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Tertius Kapp, the creator and writer of supernatural detective series Die Spreeus (watch the first 8 episodes on Showmax now – new episodes land every Monday), says that episode 8 was actually the first that he wrote when he got the idea for the show.
“It’s a tribute to PG du Plessis (1934-2017), the legendary Afrikaans writer and playwright,” explains Tertius, who attended a lecture by PG while he was studying in Pretoria. The author turned his lecture into a story – Soontjie Pieterse, about a boy who could see the future and predict death – which Tertius combined with 1973 play Siener In Die Suburbs, also by PG.
The episode starts with Henry seeing his stepdad Terrence (Sherman Pharo) dying. Later in the day, Terrence drops a glass bottle of milk and when he tries to clean it up with a cloth, he also knocks down a bowl of marbles. And when he leans down to pick up the shards of glass, he slips on the marbles, landing on a razor-sharp chunk of glass that slices his throat open.
While Terrence’s family are mourning him, they discover that he wasn’t the upstanding family man he portrayed. He got into bed with the wrong people and they’re banging on the door… like Tommy (Stian Bam), who wants R50 000 from Terrence’s wife Cindy (Kim Cloete). In flashbacks, viewers will see Terrence walking past Henry, who tells him “Goodbye, Uncle” – a warning Terrence pays no attention to before we return to the present, where Henry’s dream has come true.
Spreeus detectives Bas and Beatrice (Chris Vorster and Monique Rockman) are called to investigate when the police get a feeling that all is not as it seems with the death. Initially Cindy is suspected of the murder, but she swears that it was an accident and she played no part.
Cindy’s troubles are just beginning though – Tommy and his henchmen kidnap Henry, having heard of his ability to see the future. Their plan, obviously, is to get the boy to predict the outcome of horse races and “legally” make money with winning bets.
The episode doesn’t just involve Henry and his abilities. Tertius says that it’s going to reveal more about Bas’s life, Beatrice and their Spreeus boss Rosa (Sandi Schultz).
Bas’s protective nature
Beatrice has been dating Joe (Adam Heyns) since episode 6 but the fact that Joe is so secretive is a problem for former police detective Bas.
While Beatrice isn’t saying anything, Bas can spot the tell-tale signs and confronts Joe about his drug use. “Bas has been involved in solving organised crime for many years and can easily identify a junkie,” says Tertius. “Bas cares for Beatrice like a father and their bond is strengthened because they can both see the supernatural world. Bas wants to protect his colleague and that’s why he tells Joe to disappear.”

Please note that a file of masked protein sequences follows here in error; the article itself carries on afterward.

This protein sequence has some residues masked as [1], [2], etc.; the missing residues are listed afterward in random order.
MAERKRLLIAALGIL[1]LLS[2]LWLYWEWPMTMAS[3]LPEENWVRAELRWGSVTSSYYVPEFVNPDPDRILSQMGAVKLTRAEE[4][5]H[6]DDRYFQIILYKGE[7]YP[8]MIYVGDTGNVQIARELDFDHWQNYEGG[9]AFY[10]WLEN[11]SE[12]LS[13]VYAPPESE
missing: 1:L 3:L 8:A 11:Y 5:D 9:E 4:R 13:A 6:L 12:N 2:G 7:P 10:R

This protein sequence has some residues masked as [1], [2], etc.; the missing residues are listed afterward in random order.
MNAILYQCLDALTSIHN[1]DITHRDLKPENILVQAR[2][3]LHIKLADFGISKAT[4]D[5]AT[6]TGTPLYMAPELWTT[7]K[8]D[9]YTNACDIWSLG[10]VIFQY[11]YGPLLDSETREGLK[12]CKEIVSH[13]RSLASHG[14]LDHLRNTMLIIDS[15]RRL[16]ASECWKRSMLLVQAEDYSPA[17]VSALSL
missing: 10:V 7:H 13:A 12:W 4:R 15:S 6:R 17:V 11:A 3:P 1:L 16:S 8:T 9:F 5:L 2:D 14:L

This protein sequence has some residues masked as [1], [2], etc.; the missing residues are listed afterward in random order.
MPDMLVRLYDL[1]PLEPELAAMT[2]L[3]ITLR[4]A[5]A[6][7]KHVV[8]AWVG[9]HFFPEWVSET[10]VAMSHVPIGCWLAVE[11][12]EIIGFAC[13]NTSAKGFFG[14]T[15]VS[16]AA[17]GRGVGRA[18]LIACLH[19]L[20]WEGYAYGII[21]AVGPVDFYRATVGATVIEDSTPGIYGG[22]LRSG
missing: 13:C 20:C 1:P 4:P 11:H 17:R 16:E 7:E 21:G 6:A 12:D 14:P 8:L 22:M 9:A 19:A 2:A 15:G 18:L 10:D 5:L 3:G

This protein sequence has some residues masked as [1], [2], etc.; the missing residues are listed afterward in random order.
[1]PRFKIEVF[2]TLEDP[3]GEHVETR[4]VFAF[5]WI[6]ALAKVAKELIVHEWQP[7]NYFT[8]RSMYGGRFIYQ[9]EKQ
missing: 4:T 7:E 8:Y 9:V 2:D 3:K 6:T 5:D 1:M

Beatrice is beyond furious when Joe dumps her and she knows that Bas has something to do with it. While she’s still fuming, deep down she knows that there was a good reason for whatever he did or said to Joe.
Bas and his boy
Episode 8 is also the first time that Bas acknowledges to Beatrice that he’s living with the ghost of his son Dewald (Anderson White). Tertius explains that it’s a turning point for Bas, who has been living with the guilt of his son’s death at the same time as Bas lost his wife.
“Bas believes that Dewald’s death four years earlier could have been prevented if he had shot the gangster who held a knife to Dewald’s throat. Bas’s shot missed the target, wounding the baddie who then killed the boy. As a result, Bas now has a fear of using his firearm because he no longer trusts himself with it.”
That doesn’t explain why Bas isn’t helping Dewald’s spirit find peace in the afterlife, instead choosing to be a father to the ghost. Tertius adds that it’s about more than just a father-son relationship, revealing that “Bas doesn’t want to let go, because when he does, he’s admitting that he is responsible for Dewald’s death”.
While Bas and Beatrice are investigating their new case, there’s drama back at Die Spreeus’ headquarters. Their boss Rosa was diagnosed with a potentially lethal medical condition: she is prone to brain aneurysms and could be fine one minute, then fall down stone dead in an instant.
“Rosa is gambling with her life,” reveals Tertius, “and as a result, she becomes reckless. As an outlet, she begins gambling and tries to use it as a solution to the problems at the back of her mind.”
Rosa’s addiction is going to become far worse in the remaining episodes though, hints the show creator…
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